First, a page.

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Undergrads present research findings at 10th annual Scholarship Symposium

Engineering student William Duncan explains his group's research on coal-powered rocket mass heaters during the 2013 Scholarship Symposium. (Photo by Morris Abernathy)
Engineering student William Duncan explains his group's research on coal-powered rocket mass heaters during the 2013 Scholarship Symposium. (Photo by Morris Abernathy)

JACKSON, Tenn.May 1, 2013 – About 200 students presented their research findings April 30 as part of Union University’s 10th annual Scholarship Symposium.

“In a lot of universities, the scholarship that we focus on is faculty scholarship,” said Hunter Baker, Union’s dean of instruction who oversees the program. “Here, for the last 10 years, we’ve been putting an emphasis on undergraduate scholarship.

“It’s very important to have faculty doing research,” Baker continued. “I think it makes them better teachers. But there’s been an increasing realization that we need to pass those skills on to students – that really part of giving them the most value for their tuition dollar is to actually engage them in the work of research.”

Samantha Howard, a senior from Hernando, Miss., worked with Sally Henrie, professor of chemistry, to produce a lab manual that is based on “green” chemistry, meaning chemistry that is safer. Many schools are concerned about health hazards and disposal costs that come with typical laboratory experiments.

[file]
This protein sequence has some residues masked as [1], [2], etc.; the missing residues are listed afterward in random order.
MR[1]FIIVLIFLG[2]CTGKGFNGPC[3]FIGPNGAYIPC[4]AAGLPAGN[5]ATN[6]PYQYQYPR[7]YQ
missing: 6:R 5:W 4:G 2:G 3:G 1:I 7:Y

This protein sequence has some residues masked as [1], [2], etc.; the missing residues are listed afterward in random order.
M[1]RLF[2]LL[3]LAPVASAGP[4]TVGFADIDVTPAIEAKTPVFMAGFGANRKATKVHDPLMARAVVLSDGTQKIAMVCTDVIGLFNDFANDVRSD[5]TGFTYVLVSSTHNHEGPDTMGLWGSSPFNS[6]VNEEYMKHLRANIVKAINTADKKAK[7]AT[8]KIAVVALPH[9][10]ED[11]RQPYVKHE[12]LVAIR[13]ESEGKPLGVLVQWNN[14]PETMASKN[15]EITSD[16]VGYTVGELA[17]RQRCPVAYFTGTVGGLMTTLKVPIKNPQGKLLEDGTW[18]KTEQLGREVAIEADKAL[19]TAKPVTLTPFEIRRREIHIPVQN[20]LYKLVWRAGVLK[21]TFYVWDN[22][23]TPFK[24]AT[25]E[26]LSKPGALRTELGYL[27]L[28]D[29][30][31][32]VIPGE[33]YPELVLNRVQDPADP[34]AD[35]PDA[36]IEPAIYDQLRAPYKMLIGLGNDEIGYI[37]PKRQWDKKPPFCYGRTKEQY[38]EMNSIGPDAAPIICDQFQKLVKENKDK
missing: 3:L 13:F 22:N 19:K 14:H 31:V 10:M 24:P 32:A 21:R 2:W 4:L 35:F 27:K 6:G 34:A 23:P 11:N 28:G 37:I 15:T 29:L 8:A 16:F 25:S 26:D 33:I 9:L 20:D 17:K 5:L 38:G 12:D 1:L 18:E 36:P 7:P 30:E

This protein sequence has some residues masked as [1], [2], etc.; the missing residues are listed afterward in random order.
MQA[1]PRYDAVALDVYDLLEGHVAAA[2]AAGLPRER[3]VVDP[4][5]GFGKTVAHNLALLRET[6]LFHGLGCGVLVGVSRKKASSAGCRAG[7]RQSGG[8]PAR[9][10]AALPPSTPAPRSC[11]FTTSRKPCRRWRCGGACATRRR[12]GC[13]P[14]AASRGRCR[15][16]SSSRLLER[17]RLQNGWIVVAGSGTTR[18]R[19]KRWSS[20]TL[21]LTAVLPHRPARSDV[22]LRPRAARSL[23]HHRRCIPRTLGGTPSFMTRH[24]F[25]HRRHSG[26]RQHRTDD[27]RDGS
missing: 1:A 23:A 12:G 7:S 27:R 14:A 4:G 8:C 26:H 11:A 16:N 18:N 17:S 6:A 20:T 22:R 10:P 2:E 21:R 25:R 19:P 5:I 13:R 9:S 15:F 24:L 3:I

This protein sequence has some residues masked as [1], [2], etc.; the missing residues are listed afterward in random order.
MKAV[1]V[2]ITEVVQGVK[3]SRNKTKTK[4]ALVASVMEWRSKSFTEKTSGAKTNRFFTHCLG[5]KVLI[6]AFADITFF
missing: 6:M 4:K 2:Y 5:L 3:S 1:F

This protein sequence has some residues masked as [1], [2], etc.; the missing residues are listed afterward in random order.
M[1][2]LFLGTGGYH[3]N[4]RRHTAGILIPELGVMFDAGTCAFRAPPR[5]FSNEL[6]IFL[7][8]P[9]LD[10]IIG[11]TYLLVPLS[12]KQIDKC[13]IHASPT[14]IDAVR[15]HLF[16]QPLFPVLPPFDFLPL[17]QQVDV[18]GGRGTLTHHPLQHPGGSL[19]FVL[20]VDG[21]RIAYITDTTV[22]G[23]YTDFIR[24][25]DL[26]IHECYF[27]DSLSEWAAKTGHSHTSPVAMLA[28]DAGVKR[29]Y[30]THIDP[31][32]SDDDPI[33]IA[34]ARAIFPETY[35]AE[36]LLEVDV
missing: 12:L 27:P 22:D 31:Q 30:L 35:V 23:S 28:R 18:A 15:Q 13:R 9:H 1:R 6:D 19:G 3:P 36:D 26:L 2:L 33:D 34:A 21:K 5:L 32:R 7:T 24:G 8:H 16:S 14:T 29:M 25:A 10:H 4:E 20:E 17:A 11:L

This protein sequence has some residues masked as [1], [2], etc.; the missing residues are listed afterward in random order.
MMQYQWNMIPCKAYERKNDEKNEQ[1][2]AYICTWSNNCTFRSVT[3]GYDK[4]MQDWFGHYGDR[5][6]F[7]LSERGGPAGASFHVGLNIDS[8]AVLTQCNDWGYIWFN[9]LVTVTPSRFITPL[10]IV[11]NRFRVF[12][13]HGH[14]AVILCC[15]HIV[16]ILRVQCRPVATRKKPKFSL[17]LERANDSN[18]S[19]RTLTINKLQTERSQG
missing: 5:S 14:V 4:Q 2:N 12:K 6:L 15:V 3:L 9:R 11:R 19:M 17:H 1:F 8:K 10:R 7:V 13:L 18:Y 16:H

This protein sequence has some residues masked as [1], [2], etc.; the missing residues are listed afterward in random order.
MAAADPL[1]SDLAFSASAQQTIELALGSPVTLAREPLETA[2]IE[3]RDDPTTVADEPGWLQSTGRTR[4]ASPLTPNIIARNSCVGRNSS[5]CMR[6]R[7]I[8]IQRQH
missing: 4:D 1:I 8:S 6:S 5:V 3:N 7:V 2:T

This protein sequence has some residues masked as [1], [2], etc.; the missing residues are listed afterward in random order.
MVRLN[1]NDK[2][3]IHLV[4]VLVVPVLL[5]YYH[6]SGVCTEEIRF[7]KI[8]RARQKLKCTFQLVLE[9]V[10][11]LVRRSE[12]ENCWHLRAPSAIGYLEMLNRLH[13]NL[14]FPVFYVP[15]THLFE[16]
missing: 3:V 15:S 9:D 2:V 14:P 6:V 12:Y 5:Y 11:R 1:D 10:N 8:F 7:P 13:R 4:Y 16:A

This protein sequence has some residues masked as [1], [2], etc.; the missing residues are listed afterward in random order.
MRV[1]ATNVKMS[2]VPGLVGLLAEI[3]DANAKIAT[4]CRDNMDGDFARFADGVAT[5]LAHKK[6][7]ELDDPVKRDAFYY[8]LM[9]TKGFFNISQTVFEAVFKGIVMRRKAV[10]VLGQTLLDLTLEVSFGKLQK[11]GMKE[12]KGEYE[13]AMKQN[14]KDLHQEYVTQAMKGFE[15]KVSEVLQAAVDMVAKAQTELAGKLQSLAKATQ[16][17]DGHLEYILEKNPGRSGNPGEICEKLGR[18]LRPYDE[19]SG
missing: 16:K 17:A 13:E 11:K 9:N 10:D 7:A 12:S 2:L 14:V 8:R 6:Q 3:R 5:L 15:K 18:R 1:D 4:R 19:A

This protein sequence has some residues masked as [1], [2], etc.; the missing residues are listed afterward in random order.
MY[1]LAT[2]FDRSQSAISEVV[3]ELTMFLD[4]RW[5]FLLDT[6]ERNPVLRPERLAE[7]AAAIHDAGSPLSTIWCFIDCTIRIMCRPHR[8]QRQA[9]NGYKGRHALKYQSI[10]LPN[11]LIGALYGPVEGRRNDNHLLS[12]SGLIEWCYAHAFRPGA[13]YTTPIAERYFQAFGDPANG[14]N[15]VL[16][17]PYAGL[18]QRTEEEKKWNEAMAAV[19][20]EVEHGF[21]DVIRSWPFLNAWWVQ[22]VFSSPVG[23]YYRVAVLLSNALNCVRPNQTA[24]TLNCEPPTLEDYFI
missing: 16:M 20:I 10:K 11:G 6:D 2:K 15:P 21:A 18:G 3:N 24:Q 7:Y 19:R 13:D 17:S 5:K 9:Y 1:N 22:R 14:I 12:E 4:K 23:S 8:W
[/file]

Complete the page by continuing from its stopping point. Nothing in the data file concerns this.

“Everything we use can be poured down the drain,” Howard said. “It was just trial and error in the lab – mixing stuff up, testing stuff, seeing if it works. We finally came up with a few experiments that worked and met all the criteria for the lab manual.”

Andrew Tan, a sophomore from Ipoh, Malaysia, worked with 11 other students to design a coal-powered rocket mass heater for use in public schools in a North African nation where Union’s engineering department has helped on other projects.

“They’re using wood as the fuel, but (the country) is undergoing a vast deforestation, and the government is banning using wood as fuel,” Tan said. “So they provide cheap coal to schools, and we have to redesign this rocket mass heater to burn coal instead of wood.”

Most schools in the North African country currently use coal-powered heaters that are inefficient and unsafe, because burning the coal fills the room with poisonous smoke. Teachers open windows to vent the smoke, allowing heat to escape.

A Union team that traveled to the country in 2012 helped install a rocket mass heater that burns wood efficiently, and the objective for this project was to continue modifying the design to improve the heater’s performance.

Other students participated in the symposium from a variety of academic disciplines, including art, biology, business, computer science, digital media studies, English, nursing, pharmacy, physics, social work and theology and missions. Some students produced posters that they displayed in the Carl Grant Events Center, while others made brief presentations in classrooms all across campus.

A description of each of the presentations is available at www.uu.edu/events/uuss.

Media contact: Tim Ellsworth, news@uu.edu, 731-661-5215

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